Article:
If developing and printing photographs is a foreign process to many shutterbugs of the digital age, then one photographer’s “bacteriography” technique will seem downright unimaginable. Like a true Renaissance man, Zachary Copfer—a self-proclaimed microbiologist masquerading as an artist”—has developed a process for printing photographs that blends the fields of art and science in a decidedly da Vinci-esque manner.
Copfer’s bacteriography mimics in some ways traditional darkroom photography— and, as PetaPixel points out, is also similar to the Collodion photographic process of the mid-19th Century—except that, as Copfer puts it, “the enlarger has been replaced by a radiation source and instead of photographic paper this process uses a petri dish coated with a living bacterial emulsion.” You know, just makin’ photos with bacteria. NBD.
Check out Copfer’s bacteriographs over at his website, including the especially impressive series called “My Favorite Scientists.” Of course, among those who’ve inspired him is Leonardo da Vinci himself.
(PetaPixel, via HuffPost Arts)
photo: Leonardo da Vinci Bacteria (Serratia marcescens), Nutrient Agar, Petri Dish by Zachary Copfer
Sony‘s new Action Cam has jumped into the market with a big splash (action sports pun intended), and it can’t be making GoPro very happy. The tiny (3 oz, with battery), wearable Sony Action Cam—boring technical name: HDR-AS10—lets you capture point-of-view shots while you surf, mountain bike, or engage in pretty much any activity during which you want to show off your skills.
The camera ships with a rechargeable battery, adhesive mounts, and a ruggedized waterproof case that will let you take it down to 197 feet—so you can snap diving shots as well. And the good news is, you’ll be doing more than “snap,” because the sleek-looking Action Cam features a 16-megapixel Exmor R CMOS sensor, a 170-degree field-of-view Carl Zeiss Tessar lens, and records full HD video (1920 x 1080, 30p) and “HD SLOW video” (2x at 1280 x 720, 60p; 4x at 1280 x 720, 120p) so that you can study the form of your snowboard jumps or just plain look cool in slow motion. It also features Interval Still Recording mode and, soon, Sony will release additional mounting accessories, like a waterproof head mount kit, a handlebar mount, and a suction cup to make the shooting experience even more extreme.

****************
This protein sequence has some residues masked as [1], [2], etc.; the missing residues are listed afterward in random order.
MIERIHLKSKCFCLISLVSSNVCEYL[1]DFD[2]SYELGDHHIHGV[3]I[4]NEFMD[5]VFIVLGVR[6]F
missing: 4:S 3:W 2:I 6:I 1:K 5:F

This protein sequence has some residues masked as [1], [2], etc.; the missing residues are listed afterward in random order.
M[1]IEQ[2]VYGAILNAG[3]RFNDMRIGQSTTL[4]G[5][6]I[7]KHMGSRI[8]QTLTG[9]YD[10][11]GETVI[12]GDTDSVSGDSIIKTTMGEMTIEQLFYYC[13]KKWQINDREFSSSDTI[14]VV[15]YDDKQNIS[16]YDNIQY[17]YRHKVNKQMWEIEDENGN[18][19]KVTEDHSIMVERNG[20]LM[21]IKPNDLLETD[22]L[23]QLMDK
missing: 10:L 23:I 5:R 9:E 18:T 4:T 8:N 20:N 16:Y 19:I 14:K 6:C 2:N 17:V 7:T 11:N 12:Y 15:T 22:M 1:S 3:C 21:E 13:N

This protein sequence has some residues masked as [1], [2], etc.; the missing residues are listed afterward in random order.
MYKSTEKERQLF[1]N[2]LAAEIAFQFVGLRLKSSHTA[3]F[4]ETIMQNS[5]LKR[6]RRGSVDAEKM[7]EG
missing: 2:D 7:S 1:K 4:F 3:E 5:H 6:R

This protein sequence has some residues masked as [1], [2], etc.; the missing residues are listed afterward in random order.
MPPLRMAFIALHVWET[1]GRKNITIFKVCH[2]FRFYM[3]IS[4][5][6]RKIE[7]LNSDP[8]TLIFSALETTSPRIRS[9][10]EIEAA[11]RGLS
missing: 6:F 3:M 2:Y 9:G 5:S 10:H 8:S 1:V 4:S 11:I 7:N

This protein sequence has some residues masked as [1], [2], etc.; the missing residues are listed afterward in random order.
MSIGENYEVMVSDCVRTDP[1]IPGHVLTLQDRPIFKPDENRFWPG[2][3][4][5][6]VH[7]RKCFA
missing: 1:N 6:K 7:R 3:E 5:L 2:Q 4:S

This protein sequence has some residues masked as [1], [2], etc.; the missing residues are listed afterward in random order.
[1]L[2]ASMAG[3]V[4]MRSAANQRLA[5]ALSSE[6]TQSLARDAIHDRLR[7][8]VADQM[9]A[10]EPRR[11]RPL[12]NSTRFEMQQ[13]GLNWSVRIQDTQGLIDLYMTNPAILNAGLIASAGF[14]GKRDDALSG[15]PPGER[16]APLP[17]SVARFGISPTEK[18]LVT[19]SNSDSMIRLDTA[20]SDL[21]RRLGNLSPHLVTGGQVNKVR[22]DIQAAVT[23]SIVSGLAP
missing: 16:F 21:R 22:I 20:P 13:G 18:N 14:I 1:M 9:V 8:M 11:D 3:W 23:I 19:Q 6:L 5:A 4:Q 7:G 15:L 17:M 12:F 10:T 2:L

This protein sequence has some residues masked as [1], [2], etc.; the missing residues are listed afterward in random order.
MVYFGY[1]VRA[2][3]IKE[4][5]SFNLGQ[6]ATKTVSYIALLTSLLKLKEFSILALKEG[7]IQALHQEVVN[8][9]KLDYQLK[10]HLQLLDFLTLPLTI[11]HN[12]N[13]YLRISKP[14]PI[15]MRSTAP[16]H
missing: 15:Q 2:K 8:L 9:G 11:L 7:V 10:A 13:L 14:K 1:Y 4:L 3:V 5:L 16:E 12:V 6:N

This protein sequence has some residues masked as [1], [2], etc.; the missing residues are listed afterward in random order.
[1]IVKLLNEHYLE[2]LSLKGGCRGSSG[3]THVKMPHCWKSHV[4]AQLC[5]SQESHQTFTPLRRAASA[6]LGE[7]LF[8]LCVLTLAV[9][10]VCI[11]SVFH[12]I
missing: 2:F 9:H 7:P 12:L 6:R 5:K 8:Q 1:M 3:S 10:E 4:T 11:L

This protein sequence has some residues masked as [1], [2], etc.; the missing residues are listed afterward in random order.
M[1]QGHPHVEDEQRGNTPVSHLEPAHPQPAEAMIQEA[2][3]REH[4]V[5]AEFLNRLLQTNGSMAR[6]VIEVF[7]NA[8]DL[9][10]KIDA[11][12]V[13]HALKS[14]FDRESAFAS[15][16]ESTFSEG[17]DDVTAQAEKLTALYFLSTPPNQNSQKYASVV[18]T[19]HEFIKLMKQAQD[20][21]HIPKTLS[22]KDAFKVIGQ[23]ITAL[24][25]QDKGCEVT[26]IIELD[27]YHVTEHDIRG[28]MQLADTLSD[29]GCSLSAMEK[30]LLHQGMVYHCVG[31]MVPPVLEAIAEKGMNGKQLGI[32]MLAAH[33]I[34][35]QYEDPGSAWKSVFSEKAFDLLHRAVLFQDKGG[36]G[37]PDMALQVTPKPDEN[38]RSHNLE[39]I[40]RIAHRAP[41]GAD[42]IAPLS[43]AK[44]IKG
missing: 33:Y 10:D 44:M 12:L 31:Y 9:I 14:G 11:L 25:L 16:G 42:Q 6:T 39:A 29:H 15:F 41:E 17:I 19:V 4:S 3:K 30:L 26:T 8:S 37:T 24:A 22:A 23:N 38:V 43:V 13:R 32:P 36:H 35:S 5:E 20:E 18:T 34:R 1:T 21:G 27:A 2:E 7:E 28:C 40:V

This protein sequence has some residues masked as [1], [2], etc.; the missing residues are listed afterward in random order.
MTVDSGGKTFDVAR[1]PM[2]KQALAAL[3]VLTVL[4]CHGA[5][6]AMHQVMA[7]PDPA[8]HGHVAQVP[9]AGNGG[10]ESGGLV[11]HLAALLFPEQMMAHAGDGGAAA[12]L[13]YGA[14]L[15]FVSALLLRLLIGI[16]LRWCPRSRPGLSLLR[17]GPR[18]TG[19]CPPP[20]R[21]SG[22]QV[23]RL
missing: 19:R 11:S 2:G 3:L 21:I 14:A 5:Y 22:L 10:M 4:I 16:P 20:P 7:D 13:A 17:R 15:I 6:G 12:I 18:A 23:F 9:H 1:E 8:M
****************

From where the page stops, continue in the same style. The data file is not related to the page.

Action Cam will be available this month for $199.99 or $269.99 with Wi-Fi.
While I love shooting photos with my DSLR, I find that I use my iPhone just as often, if not more often, to capture the everyday scenes of my life. Often, those shots make their way to Instagram (@digiphotomag). And very often I use one of my favorite apps–Diptic–to collage two or more shots. So, naturally I’m excited about the recent debut of the new app Layover, by the makers of Diptic. Layover allows you to blend up to five photos into a single image. It can also be used in conjunction with Diptic.
Today Diptic and Layover announced the #LayoverMyDiptic Photo Contest, the winner of which will win a $200 iTunes gift card. To enter, post your submissions (photos in which it’s evident that you used both Diptic and Layover) to Twitter or Instagram with the hashtag #LayoverMyDiptic. Or, you can email them to firstname.lastname@example.org. The contest ends on October 8, 2012 at 12 a.m. PST. Their judging criteria is: creativity, aesthetics, and best use of Diptic and Layover. Head over to the contest page for official rules and to view the latest entries. Unfortunately, Diptic says that the contest is only open to U.S. residents, among other restrictions.
(image via Diptic)
Canon announced today two new compact superzoom cameras—the PowerShot SX500 IS and PowerShot SX160 IS. The 16-megapixel SX500 features a 30x optical zoom 24-720mm lens and Canon’s DIGIC 4 image processor (the same processor in the EOS 5D Mark II). It also has a 3-inch LCD with Canon’s “Zoom Framing Assist” feature, which helps you keep track of your subject after zooming in.
The SX160 features the same image sensor and processor as the SX500 and has a 16x 28-448mm equivalent lens. Both cameras are expected to be available in September for $329.99 (SX500) and $229.99 (SX160).
Julian Germain, “Yemen, Manakha, Primary Year 2, Science Revision”
English photographer Julian Germain has been working on an ongoing photo series called “Classroom Portraits.” The series, which is currently on view at Nederlands Fotomuseum in Rotterdam, consists of large format portraits of schoolchildren taken in classrooms in over 20 countries around the world—from USA to Argentina to Bangladesh.
There is a striking balance between formality and energy in Germain’s photos. On the one hand, the children are posed and studious-looking, and on the other hand, of course, they’re kids and teenagers whose spiritedness shines through even the most serious of looks.
Check out more shots on Germain’s site. Some of the photos from the series have also been published in the book Classroom Portraits.
(Feature Shoot via Brain Pickings)
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